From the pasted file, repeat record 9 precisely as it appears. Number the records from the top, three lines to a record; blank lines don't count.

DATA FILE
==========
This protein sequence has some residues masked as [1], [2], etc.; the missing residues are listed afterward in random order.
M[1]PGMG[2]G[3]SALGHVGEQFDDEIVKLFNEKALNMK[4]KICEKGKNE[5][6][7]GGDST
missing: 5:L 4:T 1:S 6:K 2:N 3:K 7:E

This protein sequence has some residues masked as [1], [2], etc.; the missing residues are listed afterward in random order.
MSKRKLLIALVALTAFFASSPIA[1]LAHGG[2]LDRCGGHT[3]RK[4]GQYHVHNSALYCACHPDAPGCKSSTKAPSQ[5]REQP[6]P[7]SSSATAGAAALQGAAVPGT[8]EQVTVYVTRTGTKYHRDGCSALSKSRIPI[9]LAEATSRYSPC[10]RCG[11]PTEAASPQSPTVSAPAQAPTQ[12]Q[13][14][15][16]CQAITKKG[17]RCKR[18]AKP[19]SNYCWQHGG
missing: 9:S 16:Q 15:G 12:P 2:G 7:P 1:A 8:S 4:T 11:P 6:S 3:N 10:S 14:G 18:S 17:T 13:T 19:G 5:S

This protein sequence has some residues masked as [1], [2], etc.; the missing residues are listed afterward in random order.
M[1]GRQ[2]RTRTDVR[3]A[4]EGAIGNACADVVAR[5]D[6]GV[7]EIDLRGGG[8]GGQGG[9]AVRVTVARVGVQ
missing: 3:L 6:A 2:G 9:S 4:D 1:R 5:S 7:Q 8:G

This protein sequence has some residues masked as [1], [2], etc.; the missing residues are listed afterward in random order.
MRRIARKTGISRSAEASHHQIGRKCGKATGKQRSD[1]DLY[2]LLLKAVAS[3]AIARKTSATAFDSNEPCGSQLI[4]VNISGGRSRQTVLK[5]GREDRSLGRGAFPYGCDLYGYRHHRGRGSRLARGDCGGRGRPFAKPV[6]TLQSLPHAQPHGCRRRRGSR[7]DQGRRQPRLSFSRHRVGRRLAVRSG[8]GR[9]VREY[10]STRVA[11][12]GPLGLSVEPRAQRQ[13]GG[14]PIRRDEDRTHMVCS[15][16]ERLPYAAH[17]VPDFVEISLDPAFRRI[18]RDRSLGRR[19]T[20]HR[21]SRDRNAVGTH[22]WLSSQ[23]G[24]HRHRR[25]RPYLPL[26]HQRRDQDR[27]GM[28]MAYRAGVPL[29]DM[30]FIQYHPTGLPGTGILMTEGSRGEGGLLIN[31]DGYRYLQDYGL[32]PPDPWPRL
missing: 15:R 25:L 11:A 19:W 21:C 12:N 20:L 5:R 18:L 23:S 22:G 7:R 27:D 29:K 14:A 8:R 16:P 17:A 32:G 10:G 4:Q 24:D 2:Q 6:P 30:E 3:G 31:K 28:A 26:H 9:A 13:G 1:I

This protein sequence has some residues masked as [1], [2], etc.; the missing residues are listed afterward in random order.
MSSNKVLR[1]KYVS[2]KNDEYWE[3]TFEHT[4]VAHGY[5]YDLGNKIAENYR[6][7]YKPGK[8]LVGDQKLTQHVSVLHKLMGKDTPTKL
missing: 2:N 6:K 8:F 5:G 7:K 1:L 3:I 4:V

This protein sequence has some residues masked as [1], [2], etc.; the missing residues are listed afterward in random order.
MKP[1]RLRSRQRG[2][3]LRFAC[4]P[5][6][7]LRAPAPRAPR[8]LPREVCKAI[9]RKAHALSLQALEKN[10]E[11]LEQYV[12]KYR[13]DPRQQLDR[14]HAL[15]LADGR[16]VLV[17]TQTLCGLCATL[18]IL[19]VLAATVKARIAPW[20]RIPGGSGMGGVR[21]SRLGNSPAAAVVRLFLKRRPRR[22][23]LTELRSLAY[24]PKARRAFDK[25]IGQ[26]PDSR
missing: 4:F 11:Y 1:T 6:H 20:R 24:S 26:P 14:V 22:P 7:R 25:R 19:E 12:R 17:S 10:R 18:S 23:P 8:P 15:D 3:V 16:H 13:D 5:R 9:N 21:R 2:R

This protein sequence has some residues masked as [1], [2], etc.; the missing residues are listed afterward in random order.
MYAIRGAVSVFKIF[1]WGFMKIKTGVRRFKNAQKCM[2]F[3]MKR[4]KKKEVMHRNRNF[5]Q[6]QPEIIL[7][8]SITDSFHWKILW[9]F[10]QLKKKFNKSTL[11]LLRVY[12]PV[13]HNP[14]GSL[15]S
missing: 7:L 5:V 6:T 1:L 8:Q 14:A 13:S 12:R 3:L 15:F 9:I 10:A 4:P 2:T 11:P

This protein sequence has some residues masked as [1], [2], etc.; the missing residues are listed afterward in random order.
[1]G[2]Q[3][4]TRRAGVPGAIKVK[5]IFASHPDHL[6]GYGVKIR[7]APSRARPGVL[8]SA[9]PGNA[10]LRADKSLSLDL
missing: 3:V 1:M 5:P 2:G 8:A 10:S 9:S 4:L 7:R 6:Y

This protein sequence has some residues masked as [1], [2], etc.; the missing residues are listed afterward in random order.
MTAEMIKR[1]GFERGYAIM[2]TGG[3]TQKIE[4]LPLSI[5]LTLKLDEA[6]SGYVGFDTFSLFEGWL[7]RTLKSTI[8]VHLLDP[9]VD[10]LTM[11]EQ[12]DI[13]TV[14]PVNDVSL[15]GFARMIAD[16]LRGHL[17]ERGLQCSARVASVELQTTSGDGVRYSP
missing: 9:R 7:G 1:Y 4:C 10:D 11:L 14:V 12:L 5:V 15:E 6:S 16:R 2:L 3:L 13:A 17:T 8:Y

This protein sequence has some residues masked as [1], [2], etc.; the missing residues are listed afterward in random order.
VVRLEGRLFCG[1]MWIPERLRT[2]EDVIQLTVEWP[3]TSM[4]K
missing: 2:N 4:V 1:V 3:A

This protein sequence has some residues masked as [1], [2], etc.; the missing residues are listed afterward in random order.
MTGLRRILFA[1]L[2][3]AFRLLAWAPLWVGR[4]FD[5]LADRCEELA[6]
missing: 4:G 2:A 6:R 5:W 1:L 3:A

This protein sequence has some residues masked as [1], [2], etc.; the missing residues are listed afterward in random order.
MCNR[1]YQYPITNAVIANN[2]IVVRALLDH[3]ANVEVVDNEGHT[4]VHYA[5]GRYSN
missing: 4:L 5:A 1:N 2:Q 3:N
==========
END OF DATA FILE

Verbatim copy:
This protein sequence has some residues masked as [1], [2], etc.; the missing residues are listed afterward in random order.
MTAEMIKR[1]GFERGYAIM[2]TGG[3]TQKIE[4]LPLSI[5]LTLKLDEA[6]SGYVGFDTFSLFEGWL[7]RTLKSTI[8]VHLLDP[9]VD[10]LTM[11]EQ[12]DI[13]TV[14]PVNDVSL[15]GFARMIAD[16]LRGHL[17]ERGLQCSARVASVELQTTSGDGVRYSP
missing: 9:R 7:G 1:Y 4:C 10:D 11:L 14:V 12:L 5:V 15:E 6:S 16:R 2:L 3:L 13:A 17:T 8:Y